Do you have goals that are going to cost money?
Then you need a plan. "To fail to plan, is to plan to fail." We have heard that before, and it's true.
So, what sort of plan do you need?
- It might start with a way to organise your finances and create on ongoing cash flow surplus.
- For those paying a lot of tax, it most likely will include ways to invest which will turn tax savings into investment gains.
- Sometimes 'gearing' is appropriate. That's a way of multiplying investment returns.
- Projections are often appropriate. Naturally one needs to be careful not to depend on them, however, it can be very helpful to see where your current trajectory is headed.
- Any plan will need periodic reviews.
Every plan needs to begin with a thorough consideration of both your current position and situation as well as your goals and objectives. While 'limited advice' can be given to focus in on just a few things at a time, it all needs to be done in light of the big picture. Hence, your adviser will begin with a thorough fact find and 'client needs analysis' to get a clear view of where you are at and what you need.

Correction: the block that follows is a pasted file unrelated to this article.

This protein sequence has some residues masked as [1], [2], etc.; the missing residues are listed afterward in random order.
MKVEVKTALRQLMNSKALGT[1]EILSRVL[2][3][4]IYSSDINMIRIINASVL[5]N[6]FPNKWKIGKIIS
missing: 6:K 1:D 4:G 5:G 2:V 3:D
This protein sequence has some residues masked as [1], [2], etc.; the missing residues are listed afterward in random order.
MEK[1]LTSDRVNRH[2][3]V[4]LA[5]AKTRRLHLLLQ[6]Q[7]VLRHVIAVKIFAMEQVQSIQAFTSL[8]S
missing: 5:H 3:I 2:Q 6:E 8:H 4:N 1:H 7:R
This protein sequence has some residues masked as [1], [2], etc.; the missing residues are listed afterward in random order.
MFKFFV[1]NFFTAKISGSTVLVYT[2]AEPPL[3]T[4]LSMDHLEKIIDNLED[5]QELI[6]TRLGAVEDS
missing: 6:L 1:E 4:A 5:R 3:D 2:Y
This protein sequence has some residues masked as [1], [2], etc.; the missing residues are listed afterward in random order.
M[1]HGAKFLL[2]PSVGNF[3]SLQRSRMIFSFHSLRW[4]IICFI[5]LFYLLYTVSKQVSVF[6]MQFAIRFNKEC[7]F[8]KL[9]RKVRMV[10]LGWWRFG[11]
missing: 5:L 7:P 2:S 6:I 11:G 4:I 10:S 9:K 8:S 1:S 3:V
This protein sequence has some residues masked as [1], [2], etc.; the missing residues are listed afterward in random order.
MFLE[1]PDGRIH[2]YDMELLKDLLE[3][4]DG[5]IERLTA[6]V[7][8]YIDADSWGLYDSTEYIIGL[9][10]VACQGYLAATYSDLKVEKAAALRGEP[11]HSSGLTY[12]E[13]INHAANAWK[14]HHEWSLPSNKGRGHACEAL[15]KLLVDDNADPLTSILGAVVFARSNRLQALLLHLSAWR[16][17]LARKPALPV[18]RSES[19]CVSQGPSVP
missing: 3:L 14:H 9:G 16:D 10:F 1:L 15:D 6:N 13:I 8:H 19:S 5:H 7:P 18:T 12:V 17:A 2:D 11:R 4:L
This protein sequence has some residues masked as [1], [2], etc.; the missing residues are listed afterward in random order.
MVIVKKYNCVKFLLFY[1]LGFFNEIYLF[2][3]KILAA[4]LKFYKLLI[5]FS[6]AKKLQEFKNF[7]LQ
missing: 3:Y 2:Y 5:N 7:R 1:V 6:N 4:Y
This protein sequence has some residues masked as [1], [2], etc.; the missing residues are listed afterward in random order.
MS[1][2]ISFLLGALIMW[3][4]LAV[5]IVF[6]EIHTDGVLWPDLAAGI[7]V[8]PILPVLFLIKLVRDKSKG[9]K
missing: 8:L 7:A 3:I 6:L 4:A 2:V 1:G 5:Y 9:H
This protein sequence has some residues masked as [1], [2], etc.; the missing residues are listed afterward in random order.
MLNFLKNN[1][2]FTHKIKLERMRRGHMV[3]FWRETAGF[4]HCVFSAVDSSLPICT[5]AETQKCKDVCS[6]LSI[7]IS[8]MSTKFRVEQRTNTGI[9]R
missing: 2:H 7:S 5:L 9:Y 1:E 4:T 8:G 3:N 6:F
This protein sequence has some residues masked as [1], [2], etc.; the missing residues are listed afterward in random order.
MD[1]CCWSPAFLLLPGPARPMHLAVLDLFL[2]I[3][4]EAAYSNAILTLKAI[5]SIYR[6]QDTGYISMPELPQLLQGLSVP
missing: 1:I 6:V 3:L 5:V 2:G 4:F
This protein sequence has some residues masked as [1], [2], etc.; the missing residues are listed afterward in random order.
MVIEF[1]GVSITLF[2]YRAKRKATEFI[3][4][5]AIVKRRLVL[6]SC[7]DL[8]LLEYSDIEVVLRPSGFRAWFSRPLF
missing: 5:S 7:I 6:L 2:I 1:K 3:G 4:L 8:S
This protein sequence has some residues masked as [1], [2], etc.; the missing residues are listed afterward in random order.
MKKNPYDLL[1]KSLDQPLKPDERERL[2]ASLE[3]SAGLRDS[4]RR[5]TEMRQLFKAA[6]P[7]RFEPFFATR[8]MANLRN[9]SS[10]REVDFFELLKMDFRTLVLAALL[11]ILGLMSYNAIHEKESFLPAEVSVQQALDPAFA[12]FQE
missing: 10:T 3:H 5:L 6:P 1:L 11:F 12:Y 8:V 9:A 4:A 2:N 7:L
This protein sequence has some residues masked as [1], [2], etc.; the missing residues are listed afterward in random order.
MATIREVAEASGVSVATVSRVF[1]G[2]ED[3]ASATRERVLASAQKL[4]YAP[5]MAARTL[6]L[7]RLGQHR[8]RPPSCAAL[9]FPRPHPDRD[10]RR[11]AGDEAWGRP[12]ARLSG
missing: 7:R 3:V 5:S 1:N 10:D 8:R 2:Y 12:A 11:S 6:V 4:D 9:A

What if you are not certain of your objectives?
It's easy to not even think about your future. Living a day at a time does have some benefits, but not spending any time in looking towards the future is downright foolish. But that doesn't mean that you need to have it all worked out before you see a financial adviser. Part of the financial planner's job is to assist you in working out an appropriate set of objectives.